Text message bill shock continues to hit consumers. Back in 2011, spam text messages started to bombard smart phones, as tech gadgets enjoyed growing popularity and turned into one of life’s necessities. Horror stories of consumers being billed with unwanted texts swirled around and sparked public backlash. Apart from the stories covered by mainstream media, victims billed by the Big 3 telecom providers -- Rogers, Bell and TELUS-- were also featured in the special report column of this newspaper.
Sheng Yi, a Chinese News reader who had kept her phone charges below $200, was shocked when a $700 phone bill arrived. It claimed third-party charges for a variety of mobile premium text services, from ring-tone subscriptions to IQ trivia questions. Yi who claims to have never subscribed to these services later discovered that it was her 9-year-old son who fell for the sales tactics of some short message providers that increasingly target under-aged children.
Yi’s request for refund was squarely turned down by Rogers at the time.
These text message services would use various prizes to lure consumers into signing up for a subscription. However, Chinese News investigation found that consumers were billed for text messages despite the fact that they had not completed the subscription process that required their “double opt-in” actions.
The soaring number of consumer complaints sparked concerns from consumer advocate groups and government agencies – including PIAC, CRTC, Competition Bureau and the Canadian Anti-Fraud Centre. Lawsuits also put the telecoms in the legal crosshairs.
According to CBC Go Public, in September 2012, following a five-month investigation, the federal Competition Bureau announced it was suing Rogers, along with Bell, Telus and the Canadian Wireless Telecommunications Association for $10 million each and demanding refunds for customers billed for unwanted premium text messages.
A recently released report by the Public Interest Advocacy Centre (PIAC), which calls for stronger consumer protection, alleges that telecoms’ practices with double opt-in process are not transparent to consumers, calling for tougher regulatory control.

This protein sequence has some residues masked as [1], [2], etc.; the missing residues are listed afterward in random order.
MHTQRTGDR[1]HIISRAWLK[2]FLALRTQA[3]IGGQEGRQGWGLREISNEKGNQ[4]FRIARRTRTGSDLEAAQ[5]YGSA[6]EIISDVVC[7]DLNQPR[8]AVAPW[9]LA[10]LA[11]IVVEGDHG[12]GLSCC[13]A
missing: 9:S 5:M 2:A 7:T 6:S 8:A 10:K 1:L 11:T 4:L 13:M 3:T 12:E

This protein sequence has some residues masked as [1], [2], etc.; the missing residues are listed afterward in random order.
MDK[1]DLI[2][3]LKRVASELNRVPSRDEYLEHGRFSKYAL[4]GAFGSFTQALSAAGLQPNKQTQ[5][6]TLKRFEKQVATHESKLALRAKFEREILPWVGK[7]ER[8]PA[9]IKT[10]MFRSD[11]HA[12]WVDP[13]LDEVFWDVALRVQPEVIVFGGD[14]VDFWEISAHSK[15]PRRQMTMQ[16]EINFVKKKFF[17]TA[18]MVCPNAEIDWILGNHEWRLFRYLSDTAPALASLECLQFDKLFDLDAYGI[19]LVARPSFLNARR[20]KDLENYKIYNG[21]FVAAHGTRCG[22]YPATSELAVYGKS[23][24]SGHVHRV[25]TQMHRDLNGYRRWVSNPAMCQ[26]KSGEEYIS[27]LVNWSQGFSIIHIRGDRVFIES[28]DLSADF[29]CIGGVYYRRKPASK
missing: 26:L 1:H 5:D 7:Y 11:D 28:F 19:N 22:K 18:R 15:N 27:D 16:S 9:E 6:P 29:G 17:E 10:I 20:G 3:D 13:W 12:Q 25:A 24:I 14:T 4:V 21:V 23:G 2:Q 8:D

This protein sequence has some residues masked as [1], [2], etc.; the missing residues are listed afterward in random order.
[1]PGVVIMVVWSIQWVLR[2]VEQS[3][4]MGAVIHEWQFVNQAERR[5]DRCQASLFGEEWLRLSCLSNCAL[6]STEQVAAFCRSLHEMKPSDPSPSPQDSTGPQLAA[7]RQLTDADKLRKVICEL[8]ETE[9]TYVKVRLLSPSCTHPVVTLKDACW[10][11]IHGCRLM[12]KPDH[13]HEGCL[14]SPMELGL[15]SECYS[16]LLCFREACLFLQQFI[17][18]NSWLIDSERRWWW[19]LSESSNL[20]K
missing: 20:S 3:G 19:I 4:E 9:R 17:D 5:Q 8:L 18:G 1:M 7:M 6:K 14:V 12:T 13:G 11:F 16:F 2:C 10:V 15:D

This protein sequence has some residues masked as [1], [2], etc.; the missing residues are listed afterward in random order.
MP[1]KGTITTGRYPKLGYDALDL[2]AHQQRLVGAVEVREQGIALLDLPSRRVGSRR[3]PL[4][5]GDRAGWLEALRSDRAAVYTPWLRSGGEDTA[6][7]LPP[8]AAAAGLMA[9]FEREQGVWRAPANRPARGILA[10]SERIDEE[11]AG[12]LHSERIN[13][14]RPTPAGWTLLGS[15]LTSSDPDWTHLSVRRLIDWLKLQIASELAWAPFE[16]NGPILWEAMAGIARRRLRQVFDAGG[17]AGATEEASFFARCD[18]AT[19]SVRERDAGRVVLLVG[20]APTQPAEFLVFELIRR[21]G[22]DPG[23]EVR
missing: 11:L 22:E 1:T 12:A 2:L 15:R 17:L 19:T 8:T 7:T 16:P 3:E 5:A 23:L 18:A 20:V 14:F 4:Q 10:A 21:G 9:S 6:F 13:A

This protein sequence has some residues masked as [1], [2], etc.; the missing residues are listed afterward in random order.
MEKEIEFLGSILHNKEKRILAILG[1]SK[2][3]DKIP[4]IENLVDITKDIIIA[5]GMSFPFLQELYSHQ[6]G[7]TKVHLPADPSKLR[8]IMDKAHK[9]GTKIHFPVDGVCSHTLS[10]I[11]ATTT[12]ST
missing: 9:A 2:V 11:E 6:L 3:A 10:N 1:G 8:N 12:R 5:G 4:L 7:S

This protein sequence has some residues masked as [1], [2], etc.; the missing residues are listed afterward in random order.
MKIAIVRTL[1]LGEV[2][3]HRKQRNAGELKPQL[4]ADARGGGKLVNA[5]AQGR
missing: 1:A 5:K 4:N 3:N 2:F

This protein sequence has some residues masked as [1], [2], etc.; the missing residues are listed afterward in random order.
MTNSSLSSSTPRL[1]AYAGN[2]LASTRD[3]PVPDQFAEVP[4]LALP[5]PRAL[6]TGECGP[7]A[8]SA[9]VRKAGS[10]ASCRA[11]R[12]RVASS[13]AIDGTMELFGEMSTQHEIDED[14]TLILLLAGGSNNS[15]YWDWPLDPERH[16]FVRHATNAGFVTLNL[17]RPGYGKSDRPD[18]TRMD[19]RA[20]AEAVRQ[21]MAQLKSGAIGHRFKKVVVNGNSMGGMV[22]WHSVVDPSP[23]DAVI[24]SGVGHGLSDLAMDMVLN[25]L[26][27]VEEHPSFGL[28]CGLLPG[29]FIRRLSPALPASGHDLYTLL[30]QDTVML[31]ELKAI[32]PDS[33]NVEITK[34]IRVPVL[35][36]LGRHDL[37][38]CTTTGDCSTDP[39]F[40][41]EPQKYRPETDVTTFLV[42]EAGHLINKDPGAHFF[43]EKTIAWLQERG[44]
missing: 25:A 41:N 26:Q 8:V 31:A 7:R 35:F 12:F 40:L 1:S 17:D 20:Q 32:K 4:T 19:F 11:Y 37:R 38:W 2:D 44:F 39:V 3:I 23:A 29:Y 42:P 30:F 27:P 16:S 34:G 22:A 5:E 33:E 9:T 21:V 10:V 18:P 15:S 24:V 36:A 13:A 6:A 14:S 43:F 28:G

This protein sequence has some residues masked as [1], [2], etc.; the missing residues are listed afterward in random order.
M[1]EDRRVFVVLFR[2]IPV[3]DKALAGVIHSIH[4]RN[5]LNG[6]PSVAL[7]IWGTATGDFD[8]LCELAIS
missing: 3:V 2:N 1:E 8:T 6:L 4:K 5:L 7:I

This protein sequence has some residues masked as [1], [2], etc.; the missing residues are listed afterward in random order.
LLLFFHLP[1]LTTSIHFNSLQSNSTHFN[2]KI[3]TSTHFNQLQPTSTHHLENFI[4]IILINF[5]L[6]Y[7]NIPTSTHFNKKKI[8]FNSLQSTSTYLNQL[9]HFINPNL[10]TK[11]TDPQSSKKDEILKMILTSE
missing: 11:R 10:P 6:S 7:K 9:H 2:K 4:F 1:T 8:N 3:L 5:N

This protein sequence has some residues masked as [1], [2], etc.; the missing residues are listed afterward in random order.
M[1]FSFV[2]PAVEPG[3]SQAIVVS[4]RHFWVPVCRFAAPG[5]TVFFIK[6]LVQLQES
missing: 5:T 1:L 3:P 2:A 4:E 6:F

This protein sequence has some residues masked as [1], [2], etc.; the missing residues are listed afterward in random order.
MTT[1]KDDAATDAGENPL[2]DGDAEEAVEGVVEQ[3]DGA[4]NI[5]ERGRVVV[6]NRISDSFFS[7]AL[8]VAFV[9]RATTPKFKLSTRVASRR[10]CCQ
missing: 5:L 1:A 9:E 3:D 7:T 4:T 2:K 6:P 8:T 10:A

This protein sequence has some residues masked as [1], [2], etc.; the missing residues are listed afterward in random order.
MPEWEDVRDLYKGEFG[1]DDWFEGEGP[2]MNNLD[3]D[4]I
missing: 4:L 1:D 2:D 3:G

But despite the lawsuits and backlash, Rogers’ customers have kept falling victims to the misleading practices as Rogers has never given up its role as a billing agent for premium message service providers.
As CBC Go Public reports, a Canadian lawyer has been billed for a fortune-telling service he insists he never agreed to. He has paid almost $300 for the text messages for two years since 2012. After he filed a complaint with Rogers, he was sent by Rogers on a wild goose chase and to take it up with the fortune teller, ifortune.
Rogers’ initial offer of $50 was unable to satisfy the complainant. The customer service then offered him an additional $10 to keep him quite.
“He (the representative) offered me [another] $10 if I didn’t do anything, if I didn’t call the media or talk to a lawyer. I told him this looks like a pretty shady business practice,” the complainant told the CBC.
After the media intervened, Rogers changed its tone by offering full refund to the complainant and promised to provide full refund to customers in the same boat. However, its website indicates that it’s the customer’s responsibility to contact “third party content providers” directly regarding billing inquiries.
In fact, premium short messages are a lucrative side business for telecom providers. According to a report published by a consumer advocacy group in 2011, telecoms shared as much as 50% of the text messages revenues that were charged to consumer each month. That may explain why some telecom providers are reluctant to provide full refund to consumers.
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